Combating Parkinson’s disease, the second most common neurodegenerative disease

Multiple pathways that influence the onset of PD. Image from reference

Advances in the development of drugs targeting SNCA

Currently, therapies aimed at reducing SNCA levels directly or indirectly, as well as modulating the inflammatory process, are being developed. Immunotherapy for SNCA can take the form of passive or active vaccination.

Combating Parkinson’s disease, the second most common neurodegenerative disease

Immunotherapy targeting SNCA. Image from reference

Active immunization is a traditional vaccination approach in which SNCA antigens are used as immunological stimulants to promote a long-lasting humoral response and specific antibody formation.

Table 1. Source: ACROBiosystems

Drug Name Status Indications Company
ACI-7104 Phase I Parkinson's Disease Ac Immune
UB-312 Phase I Parkinson's Disease;
United Neuroscience
Affitope-PD01 Phase I Multiple Sclerosis;
Parkinson's Disease;
Neurodegenerative disease
PV-1950 Preclinical Parkinson's Disease Institute For Molecular Medicine;
Affitope-PD03 (AFFiRiS) No advance Multiple Sclerosis;
Parkinson's Disease;
Neurodegenerative disease


Several anti-SNCA antibody drugs are currently undergoing clinical trials in Phase II, Phase I, and preclinical phases in passive immunotherapy. Cinpanemab/BIIB054 was shown to be safe and tolerated in the Phase I clinical study; however, the Phase II clinical trial was stopped owing to safety concerns that did not satisfy the primary and secondary objectives.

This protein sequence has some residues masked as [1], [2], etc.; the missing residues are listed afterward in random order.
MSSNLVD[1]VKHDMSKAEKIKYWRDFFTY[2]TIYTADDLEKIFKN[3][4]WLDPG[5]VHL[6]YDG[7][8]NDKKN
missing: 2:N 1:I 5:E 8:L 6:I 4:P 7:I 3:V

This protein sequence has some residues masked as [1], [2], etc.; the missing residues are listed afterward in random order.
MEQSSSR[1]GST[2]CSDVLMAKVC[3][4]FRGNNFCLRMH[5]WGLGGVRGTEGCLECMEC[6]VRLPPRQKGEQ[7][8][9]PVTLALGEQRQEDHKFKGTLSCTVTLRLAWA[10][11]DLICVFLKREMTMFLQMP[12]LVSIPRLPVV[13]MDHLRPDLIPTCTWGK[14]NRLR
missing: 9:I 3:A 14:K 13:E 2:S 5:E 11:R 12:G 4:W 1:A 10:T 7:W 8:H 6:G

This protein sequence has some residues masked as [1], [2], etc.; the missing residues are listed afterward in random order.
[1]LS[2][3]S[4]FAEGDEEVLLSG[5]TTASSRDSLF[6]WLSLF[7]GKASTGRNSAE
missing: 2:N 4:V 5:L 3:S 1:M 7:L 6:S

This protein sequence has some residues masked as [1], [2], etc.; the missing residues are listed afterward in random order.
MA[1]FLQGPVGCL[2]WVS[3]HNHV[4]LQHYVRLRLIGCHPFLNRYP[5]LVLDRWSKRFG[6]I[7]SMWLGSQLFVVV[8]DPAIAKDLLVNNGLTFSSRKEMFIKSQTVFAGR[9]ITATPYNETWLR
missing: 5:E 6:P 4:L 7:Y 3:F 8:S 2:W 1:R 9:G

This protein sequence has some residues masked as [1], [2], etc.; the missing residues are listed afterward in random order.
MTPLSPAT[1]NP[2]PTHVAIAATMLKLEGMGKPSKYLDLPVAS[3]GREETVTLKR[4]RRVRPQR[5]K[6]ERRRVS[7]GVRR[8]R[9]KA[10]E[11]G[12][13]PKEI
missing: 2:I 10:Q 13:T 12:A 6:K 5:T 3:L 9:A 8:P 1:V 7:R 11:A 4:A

Due to the different binding sites of SNCA, and as Cinpanemab binds to the N terminus of SNCA and Prasinezumab attaches to the C terminus, Prasinezumab appears to provide beneficial effects.

Table 2. Source: ACROBiosystems

Drug Name Target Drug/Therapy Type Status Indications Company
Prasinezumab SNCA Humanized monoclonal antibody Phase II Parkinson's Disease Prothena
Lu AF-82422
(Lundbeck A/S)
SNCA Monoclonal antibody Phase II Multiple Sclerosis;
Parkinson's Disease
UCB-7853 SNCA Monoclonal antibody Phase I Parkinson's Disease Ucb Biopharma Srl
MEDI-1341 SNCA Antibody Phase I Parkinson's Disease AstraZeneca plc;
Takeda Pharmaceutical Co Ltd
Anti-a-syn antibody SNCA Antibody Pre-clinical Parkinson's Disease Ac Immune
ATV:aSyn SNCA Antibody Pre-clinical Parkinson's Disease Denali Therapeutics Inc
ABL-301 IGF1R;
Bispecific antibody Pre-clinical Parkinson's Disease Abl Bio
PR-004 GlcCer;
Genetic therapy Pre-clinical Neurodegenerative disease Eli Lilly


Existing research continues to fall short of meeting the clinical demands of Parkinson’s disease treatment. The underlying neuropharmacology of symptoms is minimally understood in comparison to motor symptoms. Furthermore, the predictive usefulness and effective application of preclinical models have not been adequately investigated, and clinical studies frequently lack novel evaluable drugs.